Coming Week Market Movers: 10 Sources Of Exceptional Volatility

Includes: DIA, QQQ, SPY
by: Cliff Wachtel

A strategy guide to what's moving all major global markets. Likely market movers, and building market crash risk as we head towards the New Year

We already discussed most of the top market movers for this week here. Rather than repeat them, we'll just list them and add anything that wasn't already mentioned in the prior post.

1-3. EU WOES

In addition to what was mentioned here:

1. Greece Default Risk, Troika Divided

Latest decisions to be taken Tuesday at a special meeting of EU finance ministers to discuss Greece on Tuesday at 1600GMT/ 1100ET. Greek default and resulting contagion risk exert considerable pressure on the ministers to agree to disperse Greece's next tranche of bailout funds. Beyond Tuesday, the Troika needs to resolve its internal differences about how to handle Greece, discussed here.

2. Spain Due To Return To Spotlight

As long as its 10 year bond auction this Thursday doesn't fail and it avoids any negative surprises, Spain could remain under the radar for a few more weeks. However, as the Year-End approaches, anything that scares markets, such as a likely failure to resolve uncertainty surrounding Greece, the Fiscal Cliff, or both, will make Spain the leading concern. See here for details.

3. France Just Under The Radar For Now

France's credit risk will likely avoid careful scrutiny as long as there are other EU nations that present more immediate threats. However it could come into focus at any time. In recent weeks it's made headlines twice. Once on reports that Germany was actively studying French credit risk, and again just last week when it was the featured cover story of The Economist. Its banks are heavily exposed to the GIIPS, which is why France has always been so much easier on them than Germany, and why French banking stocks tend to behave like those of Italy when EU anxiety is high.


Even if a deal is reached at all, negotiations are expected to be bitter, prolonged, and not settled until just before the new year. That's a huge problem for Spain, and thus for everyone else. See here for details.


With so many leading stock indexes and other risk assets still close to decade highs even after the slow but steady pullback over the past months, they remain vulnerable to reminders that fundamentals don't support these prices.


Over the weekend Hamas escalated the conflict by shooting its longest range missiles at both Tel Aviv and Jerusalem in a clear provocation inviting an Israeli response. Unlike the Arab Spring, this conflict has yet to show much effect on oil prices, though that could easily change for a variety of reasons if neighboring forces choose to widen the conflict.


This could be influential for Asian markets, particularly the Nikkei and currency pairs involving the JPY.


This week's Thanksgiving holiday in the US kicks off the Christmas and New Year's holiday season in the Christian world, and the most important weeks for consumer spending in the US and Europe. Last week's GDP figures signaled that the EU is back in recession that is being felt in the wealthiest nations as well as in the GIIPS block. Hurricane Sandy's damage to one of the US's most important consumer markets bodes ill for consumer spending and a further hit to GDP in the EU and US.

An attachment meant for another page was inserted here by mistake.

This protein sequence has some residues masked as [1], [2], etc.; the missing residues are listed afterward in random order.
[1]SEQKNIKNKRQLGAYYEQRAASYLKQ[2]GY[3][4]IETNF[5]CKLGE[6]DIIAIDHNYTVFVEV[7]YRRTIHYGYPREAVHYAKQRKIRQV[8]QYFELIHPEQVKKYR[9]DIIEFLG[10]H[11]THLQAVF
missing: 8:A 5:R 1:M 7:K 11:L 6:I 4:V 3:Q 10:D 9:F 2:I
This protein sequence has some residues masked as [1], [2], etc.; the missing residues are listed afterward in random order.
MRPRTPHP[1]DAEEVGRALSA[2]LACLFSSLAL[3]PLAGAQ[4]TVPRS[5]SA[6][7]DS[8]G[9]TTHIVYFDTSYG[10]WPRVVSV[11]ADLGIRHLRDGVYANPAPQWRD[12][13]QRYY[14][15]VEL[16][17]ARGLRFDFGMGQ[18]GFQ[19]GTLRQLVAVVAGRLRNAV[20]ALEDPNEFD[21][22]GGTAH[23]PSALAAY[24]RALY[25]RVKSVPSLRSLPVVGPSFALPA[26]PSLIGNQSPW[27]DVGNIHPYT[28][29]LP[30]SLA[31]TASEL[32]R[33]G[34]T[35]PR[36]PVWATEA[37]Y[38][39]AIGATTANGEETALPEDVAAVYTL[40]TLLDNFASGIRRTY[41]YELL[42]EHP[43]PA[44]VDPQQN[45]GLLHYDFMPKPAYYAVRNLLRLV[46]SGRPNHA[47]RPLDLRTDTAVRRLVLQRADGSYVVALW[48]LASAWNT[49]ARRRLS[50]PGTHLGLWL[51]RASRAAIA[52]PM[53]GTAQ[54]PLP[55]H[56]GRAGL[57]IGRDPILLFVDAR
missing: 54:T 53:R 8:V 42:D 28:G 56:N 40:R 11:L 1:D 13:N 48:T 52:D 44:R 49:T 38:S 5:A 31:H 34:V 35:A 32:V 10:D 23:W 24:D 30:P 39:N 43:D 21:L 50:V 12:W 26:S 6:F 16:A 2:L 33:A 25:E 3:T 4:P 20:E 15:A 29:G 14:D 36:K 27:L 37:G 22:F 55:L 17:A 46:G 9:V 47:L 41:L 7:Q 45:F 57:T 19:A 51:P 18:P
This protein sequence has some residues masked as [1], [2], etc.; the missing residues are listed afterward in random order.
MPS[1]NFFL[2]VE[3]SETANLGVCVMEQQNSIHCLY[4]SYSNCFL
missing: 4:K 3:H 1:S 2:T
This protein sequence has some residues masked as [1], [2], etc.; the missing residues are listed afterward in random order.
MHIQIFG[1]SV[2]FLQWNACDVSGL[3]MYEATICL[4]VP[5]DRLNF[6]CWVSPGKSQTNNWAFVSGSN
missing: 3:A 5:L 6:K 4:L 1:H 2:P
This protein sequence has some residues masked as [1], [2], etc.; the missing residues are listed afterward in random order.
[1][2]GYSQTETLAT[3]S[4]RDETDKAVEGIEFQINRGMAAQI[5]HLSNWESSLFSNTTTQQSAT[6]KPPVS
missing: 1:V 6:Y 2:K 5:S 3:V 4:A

As we already noted here, this week's calendar is an exceptionally busy mid-month calendar. Highlights include:

  • All the key US monthly reports on the housing sector, which is of special concern for Fed Chairman Bernanke
  • EU meetings to deal with Greece and other contagion threats
  • Policy statements, meeting minutes or speeches from the central banks of Germany, Japan, Australia, the US, and UK
  • A batch of EU and China manufacturing and services PMIs
  • Spain and Germany 10 year bond auctions that provides the latest picture of demand for Spanish and German credit risk
  • German IFO business climate sentiment

The last three occur late in the week as liquidity drains from US markets and traders head off for the long Thanksgiving weekend. Japan also has a bank holiday Friday, which will further limit liquidity. That means trading towards the end of the week could either be very quiet, or, if there's a major surprise, very volatile.

Consult any good economic calendar for details.


The longer term technical deterioration continues on the bellwether weekly S&P 500 chart below.

S&P 500 Weekly Chart

Source: MetaQuotes Software Corp,

03 Nov 18 0419


  • The index is now at a major crossroads, with price sitting at the top of a major support zone of 1360-45, framed by the 50 week EMA (in red, also is a rough equivalent of the 200 day EMA) on top and the 61.8% Fibonacci Retracement (blue horizontal line highlighted by white arrow).
  • Friday brought the first weekly close in the Double Bollinger Band sell zone, indicating long term downward momentum and further declines likely. As the chart shows, the last time this happened, in the spring of 2012, we had a further thrust lower before markets began moving higher on expected new stimulus.


Our key conclusions were covered here in our Crash Alert article.

Disclosure/disclaimer: No positions. The above is for informational purposes only. All trade decisions are solely the responsibility of the reader.